It was 2009 and Carol Thatcher had used the word ‘golliwog’ on the One Show. I went on the Today Programme and tried to explain that people of her generation might use that word without meaning to be racist. I thought I’d done quite well. Derek Draper, who had just started the Labour List blog then took me to task and said I must be racist too. Unbeknown to me this smear was dreamt up in Downing Street by Damian McBride and Draper. A few weeks later, after an FOI request, the truth came out and McBride resigned. There was a happy ending, though. Damian wrote me a letter of apology and I ended up publishing his book, POWER TRIP. It became the biggest selling book pubished by Biteback.
Being bullied at school
I was always taller than other boys and you’d have thought that would protect me from bullies. But I never liked physical confrontation and so would allow myself to be bullied. At primary school it was Robin Brice. At secondary school it was Michael Owen. No, not that one. It was pretty tame stuff, but it was horrible at the time.
Jane Grey was in my German class at secondary school. She was a bit of a loner and very academic. A lot of the kids enjoyed taking the mickey out of her. I remember one day someone posted up the details of a mixed doubles tennis tournament. I looked to see who I was paired with and it was Jane Grey. Ever one to play to the crowd I shrieked: “Oh, no look who I’ve got, Jane Grey!” Guess who was standing behind me. I was mortified.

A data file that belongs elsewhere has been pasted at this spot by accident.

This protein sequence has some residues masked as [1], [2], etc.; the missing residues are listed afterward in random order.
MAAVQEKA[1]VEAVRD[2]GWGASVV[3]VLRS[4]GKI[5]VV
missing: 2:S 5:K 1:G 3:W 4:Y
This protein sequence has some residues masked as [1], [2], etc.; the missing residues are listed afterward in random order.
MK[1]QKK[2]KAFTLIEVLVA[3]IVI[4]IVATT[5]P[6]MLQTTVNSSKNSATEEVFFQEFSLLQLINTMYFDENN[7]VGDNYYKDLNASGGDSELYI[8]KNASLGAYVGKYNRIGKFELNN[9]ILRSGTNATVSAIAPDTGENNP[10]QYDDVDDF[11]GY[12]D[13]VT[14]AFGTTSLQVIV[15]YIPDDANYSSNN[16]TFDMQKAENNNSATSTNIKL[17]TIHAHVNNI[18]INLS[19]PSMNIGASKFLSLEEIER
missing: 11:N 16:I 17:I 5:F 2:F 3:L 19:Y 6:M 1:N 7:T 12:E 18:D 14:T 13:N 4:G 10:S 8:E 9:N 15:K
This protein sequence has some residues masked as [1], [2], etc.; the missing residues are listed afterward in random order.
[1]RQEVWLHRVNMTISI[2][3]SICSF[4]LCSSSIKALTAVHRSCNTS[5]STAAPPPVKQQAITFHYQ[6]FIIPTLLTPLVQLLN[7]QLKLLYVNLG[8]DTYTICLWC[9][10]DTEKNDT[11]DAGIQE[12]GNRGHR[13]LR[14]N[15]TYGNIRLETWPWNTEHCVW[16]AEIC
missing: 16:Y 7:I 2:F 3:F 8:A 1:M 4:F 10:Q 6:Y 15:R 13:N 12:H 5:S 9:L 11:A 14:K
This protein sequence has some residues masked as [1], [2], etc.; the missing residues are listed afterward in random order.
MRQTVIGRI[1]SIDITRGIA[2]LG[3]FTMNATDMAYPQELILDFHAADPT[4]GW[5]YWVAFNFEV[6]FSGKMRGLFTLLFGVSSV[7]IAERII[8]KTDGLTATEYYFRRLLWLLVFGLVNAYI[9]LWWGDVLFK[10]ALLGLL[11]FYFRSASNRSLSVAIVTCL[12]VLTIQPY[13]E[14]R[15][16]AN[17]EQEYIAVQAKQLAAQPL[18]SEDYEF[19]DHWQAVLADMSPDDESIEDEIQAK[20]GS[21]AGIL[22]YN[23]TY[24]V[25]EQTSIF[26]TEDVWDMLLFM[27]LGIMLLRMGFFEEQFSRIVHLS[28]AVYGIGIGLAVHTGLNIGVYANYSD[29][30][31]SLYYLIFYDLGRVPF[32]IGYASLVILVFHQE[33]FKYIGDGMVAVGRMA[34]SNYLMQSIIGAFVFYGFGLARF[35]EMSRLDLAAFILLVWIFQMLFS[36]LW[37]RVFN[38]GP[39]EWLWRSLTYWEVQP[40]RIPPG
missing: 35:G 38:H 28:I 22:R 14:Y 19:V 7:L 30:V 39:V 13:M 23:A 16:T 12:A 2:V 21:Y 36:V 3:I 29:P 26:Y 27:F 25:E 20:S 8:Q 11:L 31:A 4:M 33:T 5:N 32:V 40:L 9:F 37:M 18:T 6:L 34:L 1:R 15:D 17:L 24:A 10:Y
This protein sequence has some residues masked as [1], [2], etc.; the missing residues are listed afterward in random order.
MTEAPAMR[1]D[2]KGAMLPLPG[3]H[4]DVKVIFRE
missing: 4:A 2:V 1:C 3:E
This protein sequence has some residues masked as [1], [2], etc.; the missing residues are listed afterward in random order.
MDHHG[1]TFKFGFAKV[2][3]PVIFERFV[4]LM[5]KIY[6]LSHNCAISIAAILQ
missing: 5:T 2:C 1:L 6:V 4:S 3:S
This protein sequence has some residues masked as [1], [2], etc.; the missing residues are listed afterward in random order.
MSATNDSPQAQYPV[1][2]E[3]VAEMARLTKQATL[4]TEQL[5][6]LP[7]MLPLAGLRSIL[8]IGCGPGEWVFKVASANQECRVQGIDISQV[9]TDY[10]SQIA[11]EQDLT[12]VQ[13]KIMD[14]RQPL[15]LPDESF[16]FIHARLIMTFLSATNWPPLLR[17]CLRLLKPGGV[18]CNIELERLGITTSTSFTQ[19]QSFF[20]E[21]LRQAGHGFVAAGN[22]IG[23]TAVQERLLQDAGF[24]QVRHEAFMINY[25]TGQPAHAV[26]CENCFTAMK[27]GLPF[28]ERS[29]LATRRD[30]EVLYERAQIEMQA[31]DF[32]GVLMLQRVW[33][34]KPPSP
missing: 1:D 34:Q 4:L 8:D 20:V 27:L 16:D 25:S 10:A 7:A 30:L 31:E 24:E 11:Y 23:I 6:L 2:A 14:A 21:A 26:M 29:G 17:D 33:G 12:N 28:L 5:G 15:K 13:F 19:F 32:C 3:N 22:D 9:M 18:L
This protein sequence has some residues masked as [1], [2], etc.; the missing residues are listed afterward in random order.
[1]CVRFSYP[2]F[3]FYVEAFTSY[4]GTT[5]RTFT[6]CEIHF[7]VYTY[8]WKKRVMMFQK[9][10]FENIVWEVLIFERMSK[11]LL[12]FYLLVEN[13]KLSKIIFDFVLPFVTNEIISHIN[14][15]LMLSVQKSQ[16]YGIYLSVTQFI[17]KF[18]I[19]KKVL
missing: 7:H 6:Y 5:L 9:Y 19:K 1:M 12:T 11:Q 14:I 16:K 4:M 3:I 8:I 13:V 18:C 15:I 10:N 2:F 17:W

In 1986 I was working for Conservative MP for Norwich North, Patrick Thompson. We had a business group who paid £35 a year to attend a lunch at the House of Commons with a government minister speaking. I had done amarketing leaflet to encourage other business to join the group. Unfortunately I used the phrase “with direct access to government ministers”. One Tuesday David Steel, leader of the Liberals, rang Patrick to tell him he would be raising this leaflet with Margaret Thatcher in PMQs that afternoon. He immediately went to see Mrs T. He told her what had happened. “I see,” she said. “Don’t worry about it Patrick. I’ll deal with that little twerp”. She meant Steel, not me. And indeed she did.
Shaking hands with the IRA
I was standing outside the Tv studios at 4 Millbank when I encountered a PR agent I knew called Wendy Bailey. We chatted for a moment, then said intriduced me to the man she was with. “Do you know Patrick?” she asked. “No I don’t,” I said and shook his hand. “Nice to meet you.” It was only a minute later after I had left them that I realised I had just shaken hands with the Brighton bomber, Patrick Magee. I felt as if I need a shower. I texted Wendy to tell her exactly what I thought of what had just happened.
Archbishop of Cunterbury
It was March 2013. It was my first day presenting LBC Drive. The Archbishop of Canterbury was my big name interview on my first programme but it had to be a prerecord. that day he had been reported as being highly critical of Iain Duncan Smith’s welfare reforms. As I walked into the studio the first thing he said, without even saying ‘hello’, was “No questions on welfare reform”. I was rather taken aback. No politician had ever laid down any preconditions. When I came to introduce the item, I said… “Earlier today, I met the Archbishop of Camterbury…”. Well, that was what I was supposed to say. I actually said, live on air, “Earlier today, I met the Archbishop of Cunterbury…”. I genuinely thought no one had noticed. It made page 4 of the next day’s Daily Telegraph. Served him right though, for being a bit of a c…. naughty archbishop.